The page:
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The ultimate kids’ guide to the new coronavirus

A new coronavirus called SARS-CoV-2 is spreading across the globe. Kids like you are likely wondering, “Will school be closed?” and, “Should I be worried about getting sick?” To help guide you through a confusing situation, here are answers from science to all the questions you may have. For a visual look at coronavirus science, check out our “just for kids” coronavirus infographic. And here’s a round-up of activities and online resources for homebound kids.

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FREE RESOURCES

courtesy of Stony Brook Childrens and PBS Kids

For school-age children, ages 7 to 11

  • Take your cues from your child. They already have opinions and possibly fears about what the virus means for them and their family.
  • Read up on ways to provide age-appropriate information. Try a website like “KIDSHEALTH.ORG” for ways to explain a virus. Talk about symptoms and reassure your child that you are being very careful about hygiene, health and safety.
  • Ask them what they have learned in school about the coronavirus. Ask them what they have overheard from adults. Then ask them what their friends have told them. Compare the information and ask them what they think is true. Correct exaggerations or misinformation.
  • Limit news shows and internet media that can be upsetting to children. Remember, even if they are not actively watching, they may still overhear the news, even from another room.
  • Encourage children to not listen to social media and to come to you or a trusted adult like a teacher with their questions.
  • Children may worry that family members, especially you, will get sick. Tell them what you are doing for yourself and for them to stay healthy and well.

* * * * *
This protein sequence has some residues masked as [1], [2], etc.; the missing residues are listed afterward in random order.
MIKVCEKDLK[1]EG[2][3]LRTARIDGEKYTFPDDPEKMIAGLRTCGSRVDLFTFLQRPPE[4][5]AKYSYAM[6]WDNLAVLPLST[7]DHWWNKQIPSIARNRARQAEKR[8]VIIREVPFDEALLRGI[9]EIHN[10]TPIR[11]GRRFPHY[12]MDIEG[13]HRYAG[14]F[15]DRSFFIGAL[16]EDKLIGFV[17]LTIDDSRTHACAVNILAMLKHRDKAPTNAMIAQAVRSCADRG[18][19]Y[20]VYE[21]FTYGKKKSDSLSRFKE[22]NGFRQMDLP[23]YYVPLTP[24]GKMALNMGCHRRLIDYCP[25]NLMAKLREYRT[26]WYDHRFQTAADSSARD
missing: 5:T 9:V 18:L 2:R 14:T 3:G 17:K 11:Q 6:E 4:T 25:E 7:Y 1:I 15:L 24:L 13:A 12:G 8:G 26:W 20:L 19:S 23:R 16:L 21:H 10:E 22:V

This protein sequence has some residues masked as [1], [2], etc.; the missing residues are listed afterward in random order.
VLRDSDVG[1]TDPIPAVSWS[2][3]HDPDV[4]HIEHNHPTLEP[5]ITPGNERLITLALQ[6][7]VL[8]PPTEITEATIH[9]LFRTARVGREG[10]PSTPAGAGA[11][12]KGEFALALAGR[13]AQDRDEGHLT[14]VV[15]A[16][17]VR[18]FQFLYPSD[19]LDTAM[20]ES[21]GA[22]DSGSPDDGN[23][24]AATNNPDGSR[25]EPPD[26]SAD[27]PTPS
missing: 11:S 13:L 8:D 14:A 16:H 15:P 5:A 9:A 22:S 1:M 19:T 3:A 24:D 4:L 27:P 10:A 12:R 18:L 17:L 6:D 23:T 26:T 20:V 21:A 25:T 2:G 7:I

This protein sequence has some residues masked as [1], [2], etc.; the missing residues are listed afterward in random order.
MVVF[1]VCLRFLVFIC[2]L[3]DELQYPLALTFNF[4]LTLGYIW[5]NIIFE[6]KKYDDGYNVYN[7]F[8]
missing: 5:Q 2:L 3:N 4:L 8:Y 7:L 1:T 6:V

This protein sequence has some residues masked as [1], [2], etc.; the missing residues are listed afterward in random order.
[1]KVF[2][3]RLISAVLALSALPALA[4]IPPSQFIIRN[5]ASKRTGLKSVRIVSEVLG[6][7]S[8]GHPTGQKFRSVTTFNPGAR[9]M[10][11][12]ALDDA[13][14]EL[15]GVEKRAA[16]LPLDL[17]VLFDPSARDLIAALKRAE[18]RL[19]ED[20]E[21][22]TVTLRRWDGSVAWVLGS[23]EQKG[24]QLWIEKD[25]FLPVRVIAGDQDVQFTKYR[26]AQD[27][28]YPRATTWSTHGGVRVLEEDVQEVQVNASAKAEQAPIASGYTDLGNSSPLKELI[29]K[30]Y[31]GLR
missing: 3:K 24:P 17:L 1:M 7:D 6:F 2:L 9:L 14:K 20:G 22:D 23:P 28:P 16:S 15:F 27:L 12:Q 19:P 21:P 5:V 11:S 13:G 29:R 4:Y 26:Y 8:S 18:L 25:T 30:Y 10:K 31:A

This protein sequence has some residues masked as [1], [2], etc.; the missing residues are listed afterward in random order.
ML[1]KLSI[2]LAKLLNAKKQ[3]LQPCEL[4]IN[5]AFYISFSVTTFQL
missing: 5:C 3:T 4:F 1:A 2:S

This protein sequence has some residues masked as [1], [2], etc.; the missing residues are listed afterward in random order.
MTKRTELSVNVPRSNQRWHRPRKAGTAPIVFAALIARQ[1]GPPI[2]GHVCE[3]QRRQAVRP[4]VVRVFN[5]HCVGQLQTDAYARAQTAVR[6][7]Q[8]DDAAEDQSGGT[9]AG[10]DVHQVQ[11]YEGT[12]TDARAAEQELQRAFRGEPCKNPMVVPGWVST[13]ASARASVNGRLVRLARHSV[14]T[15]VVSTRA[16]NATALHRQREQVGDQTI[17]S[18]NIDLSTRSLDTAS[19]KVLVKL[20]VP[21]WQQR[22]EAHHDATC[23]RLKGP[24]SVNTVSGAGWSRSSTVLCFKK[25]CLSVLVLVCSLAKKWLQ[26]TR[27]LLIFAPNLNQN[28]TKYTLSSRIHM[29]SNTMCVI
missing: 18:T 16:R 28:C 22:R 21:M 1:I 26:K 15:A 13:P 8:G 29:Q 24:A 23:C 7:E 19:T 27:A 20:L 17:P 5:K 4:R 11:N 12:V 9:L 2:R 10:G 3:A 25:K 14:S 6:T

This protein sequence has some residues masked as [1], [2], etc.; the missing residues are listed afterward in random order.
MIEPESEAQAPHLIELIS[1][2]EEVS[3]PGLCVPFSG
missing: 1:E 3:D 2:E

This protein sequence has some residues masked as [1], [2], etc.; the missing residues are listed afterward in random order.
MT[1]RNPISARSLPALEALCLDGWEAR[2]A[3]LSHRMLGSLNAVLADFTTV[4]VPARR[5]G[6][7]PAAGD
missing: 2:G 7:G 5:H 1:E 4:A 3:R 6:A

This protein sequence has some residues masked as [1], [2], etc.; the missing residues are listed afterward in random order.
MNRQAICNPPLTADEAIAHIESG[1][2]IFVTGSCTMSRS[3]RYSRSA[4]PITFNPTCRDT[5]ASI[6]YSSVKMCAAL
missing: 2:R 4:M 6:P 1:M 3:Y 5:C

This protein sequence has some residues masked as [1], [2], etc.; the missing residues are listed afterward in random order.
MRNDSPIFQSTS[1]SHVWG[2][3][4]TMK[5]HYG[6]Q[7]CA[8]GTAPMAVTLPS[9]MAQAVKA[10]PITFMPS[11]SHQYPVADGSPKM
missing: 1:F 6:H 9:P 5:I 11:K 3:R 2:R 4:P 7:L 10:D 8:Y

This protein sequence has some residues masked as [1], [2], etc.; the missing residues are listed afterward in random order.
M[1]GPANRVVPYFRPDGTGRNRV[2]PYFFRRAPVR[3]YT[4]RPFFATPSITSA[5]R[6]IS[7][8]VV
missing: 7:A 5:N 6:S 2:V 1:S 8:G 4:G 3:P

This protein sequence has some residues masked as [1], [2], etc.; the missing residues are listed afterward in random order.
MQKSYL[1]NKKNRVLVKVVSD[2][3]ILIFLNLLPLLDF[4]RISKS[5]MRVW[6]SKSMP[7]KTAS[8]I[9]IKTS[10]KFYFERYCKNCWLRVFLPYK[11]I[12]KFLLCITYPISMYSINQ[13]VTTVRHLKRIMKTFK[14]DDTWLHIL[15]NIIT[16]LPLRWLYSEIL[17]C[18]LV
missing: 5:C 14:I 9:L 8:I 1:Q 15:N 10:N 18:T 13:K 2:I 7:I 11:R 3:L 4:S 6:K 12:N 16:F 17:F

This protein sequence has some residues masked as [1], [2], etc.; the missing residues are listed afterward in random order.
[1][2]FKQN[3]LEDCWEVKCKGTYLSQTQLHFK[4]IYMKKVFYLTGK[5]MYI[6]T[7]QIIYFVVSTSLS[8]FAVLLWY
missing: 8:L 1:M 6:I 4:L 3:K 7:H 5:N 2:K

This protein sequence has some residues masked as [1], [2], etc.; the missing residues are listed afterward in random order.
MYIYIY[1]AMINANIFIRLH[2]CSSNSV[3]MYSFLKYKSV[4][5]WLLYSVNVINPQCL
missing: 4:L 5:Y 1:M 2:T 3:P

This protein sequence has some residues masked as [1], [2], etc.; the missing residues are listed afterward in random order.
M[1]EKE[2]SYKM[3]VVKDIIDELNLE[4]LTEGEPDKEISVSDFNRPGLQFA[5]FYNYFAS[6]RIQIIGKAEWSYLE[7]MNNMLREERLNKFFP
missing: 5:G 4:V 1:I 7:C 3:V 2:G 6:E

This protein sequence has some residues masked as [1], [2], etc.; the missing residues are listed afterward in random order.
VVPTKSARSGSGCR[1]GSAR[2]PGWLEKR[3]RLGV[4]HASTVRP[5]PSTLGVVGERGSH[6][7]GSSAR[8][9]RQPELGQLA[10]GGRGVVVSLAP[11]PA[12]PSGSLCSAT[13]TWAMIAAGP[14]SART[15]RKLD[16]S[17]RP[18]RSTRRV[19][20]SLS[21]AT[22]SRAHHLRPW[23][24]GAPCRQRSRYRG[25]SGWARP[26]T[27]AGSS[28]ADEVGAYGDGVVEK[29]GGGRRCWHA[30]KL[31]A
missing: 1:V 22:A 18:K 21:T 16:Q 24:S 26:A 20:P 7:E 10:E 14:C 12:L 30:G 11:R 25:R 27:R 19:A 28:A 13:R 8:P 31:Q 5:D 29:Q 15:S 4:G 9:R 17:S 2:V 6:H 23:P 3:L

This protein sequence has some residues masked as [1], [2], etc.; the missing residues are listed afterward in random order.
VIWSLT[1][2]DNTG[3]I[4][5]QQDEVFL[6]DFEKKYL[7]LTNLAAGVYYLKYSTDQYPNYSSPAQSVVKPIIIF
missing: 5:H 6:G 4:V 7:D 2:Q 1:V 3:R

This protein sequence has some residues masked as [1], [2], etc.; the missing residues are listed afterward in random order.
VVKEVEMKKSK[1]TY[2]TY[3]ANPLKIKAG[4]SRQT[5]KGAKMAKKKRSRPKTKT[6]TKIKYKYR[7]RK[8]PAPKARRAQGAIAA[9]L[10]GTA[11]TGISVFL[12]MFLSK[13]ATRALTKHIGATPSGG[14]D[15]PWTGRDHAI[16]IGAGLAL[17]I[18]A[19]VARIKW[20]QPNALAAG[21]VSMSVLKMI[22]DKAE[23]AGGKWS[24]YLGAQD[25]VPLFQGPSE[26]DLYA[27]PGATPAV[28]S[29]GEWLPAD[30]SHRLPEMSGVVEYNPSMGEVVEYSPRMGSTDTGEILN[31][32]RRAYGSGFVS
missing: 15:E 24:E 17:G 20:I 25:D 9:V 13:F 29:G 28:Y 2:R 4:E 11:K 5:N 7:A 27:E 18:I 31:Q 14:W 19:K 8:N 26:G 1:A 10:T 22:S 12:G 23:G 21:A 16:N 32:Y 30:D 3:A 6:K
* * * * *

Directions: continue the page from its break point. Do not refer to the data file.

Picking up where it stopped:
• Create opportunities for arts and crafts, family game time, baking cookies, fun movies with popcorn and other activities to structure the long days at home.

Preteens and teens, ages 12 and up

  • Take your cues from your child. They already have opinions and possibly fears about what the virus means for them and their family. If you also have younger children, enlist your older kids in explaining and helping to keep younger kids calm. Reassure them by talking about your own efforts to stay safe and healthy.
  • Provide age-appropriate information. Visit websites such as KIDSHEALTH.ORG, which has a section just for teens, or CDC.GOV with your older child to get reliable information.
  • Ask your children what they have learned in school, from adults and from the media about the coronavirus. Then ask them what their friends have told them. Compare the information and ask them what they think is true. Correct exaggerations or misinformation. Ask for their help with younger siblings and peers.
  • Older kids need contact with peers. If this contact is online, ask them to be “keepers of the truth” and help correct misinformation that peers may be sharing.
  • Reinforce proper handwashing techniques and hygiene practices. Remind them that germs can sit on plastic surfaces, like video game controllers, for several hours or days. These surfaces should be wiped down with a disinfectant.
  • Ask older kids to help model the right behaviors (social distancing, washing hands for 20 seconds…) to set a good example for younger siblings and peers.
  • Older kids also need their families. Encourage them to participate in family activities, such as games, movies and projects.
  • Encourage them to bring their fears and questions to you and not to trust everything they read on the computer or hear from others.

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